2002, Denzel WashingtonSurely this won’t be on any other critic’s list, which is completely understandable. For me, Antwone Fisher falls into a very limited category of films: those that have quite literally changed my life. Is it the best shot, best scored, best developed film of the decade? God no. But it has importance, it has purpose, it has a life.
Favorite Scene: Antwone screaming for help in front of his therapist. The delivery of the line “I don’t know what to do,” should’ve gotten debut actor Derek Luke nominated for an Oscar.

4. The Pianist
2002, Roman PolanskiAdrien Brody, in the Oscar-winning role of a lifetime, excelled as real life Holocaust survivor Wladyslaw Szpilman. Directing his best movie since Chinatown, Roman Polanski gave his deeply personal film a pulse. While that pulse may seem faint at times, it’s pumping in the film’s many emotional sequences. Unflinching, honest, and poignantly captured.
Favorite Scene: Szpilman playing for his life, as ordered by an imposing Nazi officer.

3. 25th Hour
2002, Spike Lee

Over time, people will forget this, but when this film came out, other directors were avoiding 9/11. Films were re-edited, delayed, dumbed down and so on to skirt the topic. But Spike Lee, America’s most prominent New York filmmaker, actually embraced our country’s new state of terror with awesome vengeance. In the best role of his career, Edward Norton becomes Monty Brogan. We may not like Monty at first, with his pompous attitude and do-no-good frills, but by the end, we hate to see him go.
Favorite Scene: This is tough. The ‘Fuck You’ mirror speech, the ‘make me ugly' bit. But for me it’s the introduction of my favorite character, Francis Xavier Slaughtery as played to perfection by Barry Pepper. As he sits red-eyed and Red-Bull fueled, we almost pass out with him from the pressure of his stock market job. That’s bravado filmmaking.

2. There Will Be Blood
2007, Paul Thomas AndersonThis movie will have influence on future cinema, more than any other film this decade. Daniel Day-Lewis, in the best performance of the decade, let’s you see what true greed actually is. There isn’t a forced moment or unnecessary scene in the film’s 160 minutes. A throwback to 1940s cinema, There Will Be Blood is a movie to be analyzed by any film enthusiast. Each scene could stand as its own short film; it is that well-defined. To quote Mr. Plainview himself: “that was one goddman hell of a show.”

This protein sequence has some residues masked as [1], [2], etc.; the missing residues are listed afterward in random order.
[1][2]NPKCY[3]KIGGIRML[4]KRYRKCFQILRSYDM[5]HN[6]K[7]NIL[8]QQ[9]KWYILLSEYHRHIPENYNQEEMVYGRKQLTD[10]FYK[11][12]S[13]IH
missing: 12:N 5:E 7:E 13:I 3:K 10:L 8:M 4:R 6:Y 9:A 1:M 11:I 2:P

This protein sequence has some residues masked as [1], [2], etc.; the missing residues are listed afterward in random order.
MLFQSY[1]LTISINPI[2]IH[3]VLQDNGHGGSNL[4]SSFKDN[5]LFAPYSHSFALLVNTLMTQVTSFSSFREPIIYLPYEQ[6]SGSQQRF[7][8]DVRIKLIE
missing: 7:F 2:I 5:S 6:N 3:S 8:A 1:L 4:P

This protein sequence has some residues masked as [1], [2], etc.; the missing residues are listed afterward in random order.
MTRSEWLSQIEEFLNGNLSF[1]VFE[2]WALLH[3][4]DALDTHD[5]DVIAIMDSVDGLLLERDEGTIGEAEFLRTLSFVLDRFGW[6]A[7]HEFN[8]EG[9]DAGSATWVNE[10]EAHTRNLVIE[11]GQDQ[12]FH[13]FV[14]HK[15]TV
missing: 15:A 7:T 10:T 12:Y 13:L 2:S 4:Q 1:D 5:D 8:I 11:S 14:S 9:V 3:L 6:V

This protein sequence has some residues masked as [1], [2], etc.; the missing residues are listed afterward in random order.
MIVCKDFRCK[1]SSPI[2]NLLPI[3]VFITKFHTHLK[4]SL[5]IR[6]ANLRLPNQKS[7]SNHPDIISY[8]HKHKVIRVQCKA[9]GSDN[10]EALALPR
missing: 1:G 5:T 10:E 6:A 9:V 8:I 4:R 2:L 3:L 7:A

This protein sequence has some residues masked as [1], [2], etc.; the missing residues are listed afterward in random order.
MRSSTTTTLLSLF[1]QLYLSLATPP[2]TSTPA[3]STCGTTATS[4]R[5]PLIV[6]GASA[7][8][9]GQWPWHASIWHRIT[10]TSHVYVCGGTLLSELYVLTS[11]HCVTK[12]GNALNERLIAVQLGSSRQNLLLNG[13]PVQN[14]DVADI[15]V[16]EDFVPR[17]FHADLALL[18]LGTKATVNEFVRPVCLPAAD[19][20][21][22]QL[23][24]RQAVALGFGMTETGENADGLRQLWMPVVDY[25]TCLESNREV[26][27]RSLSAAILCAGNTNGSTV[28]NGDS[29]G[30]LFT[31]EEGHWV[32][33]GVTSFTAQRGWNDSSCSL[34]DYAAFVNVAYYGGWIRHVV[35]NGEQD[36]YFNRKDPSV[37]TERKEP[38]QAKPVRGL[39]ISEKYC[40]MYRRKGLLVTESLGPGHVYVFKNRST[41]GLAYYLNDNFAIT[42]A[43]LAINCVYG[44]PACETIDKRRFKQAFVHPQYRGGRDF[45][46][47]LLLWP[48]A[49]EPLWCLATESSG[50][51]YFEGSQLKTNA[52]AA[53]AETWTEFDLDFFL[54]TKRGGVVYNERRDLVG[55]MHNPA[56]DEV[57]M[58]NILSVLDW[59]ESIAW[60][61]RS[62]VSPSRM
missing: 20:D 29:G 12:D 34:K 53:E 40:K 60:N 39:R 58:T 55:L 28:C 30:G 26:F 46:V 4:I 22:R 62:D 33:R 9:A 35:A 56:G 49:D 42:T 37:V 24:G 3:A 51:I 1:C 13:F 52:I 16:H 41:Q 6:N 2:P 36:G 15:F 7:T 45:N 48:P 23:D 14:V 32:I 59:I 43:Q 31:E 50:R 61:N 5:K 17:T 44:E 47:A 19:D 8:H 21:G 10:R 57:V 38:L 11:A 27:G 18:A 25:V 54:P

Favorite Scene: Another tough one. I’ll pick the first 15 nearly wordless minutes as the film’s highlight. How the hell does Plainview not only get out of that hole, but make it to a town? Money. To him, it’s more powerful a force than living.

2000, Steven SoderberghI’m surprised I haven’t seen this on any other best of the decade lists. No matter, Traffic is the most searing work of the 2000s. I’ve seen this dozens of times and it simply gets better and more evolved with each viewing. With his shaky, off-hued camera, Soderbergh captures the drug world in a way we’ve never seen (note: The Wire began in 2002). Better than any film this decade, Traffic took a series of stories and entwined them in a way that made them essential to one another. Because of its heart rendering final moments, this film matters to me more than most. “We’re here to listen.” We could all learn something from that.
Favorite Scene: The end baseball game, with a perfect Benicio Del Toro cast under the glow of his warm lights. More on this scene here.

An Alternative Ten
Quite frankly, this is a far more interesting list. Each of these is either indie, foreign or a documentary. They aren’t better or worse than the first 10, they’re just the next in line.
Amores Perros (2000), will shock you and rock you, everytime you watch it.
Dancer in the Dark (2000), is a brilliant, patient art-as-life experiment.
Mulholland Dr. (2001), is a total mind fuck that never gets old.
Irreversible (2002), contains one of cinema’s most violent scenes, which makes its ending that much more endearing.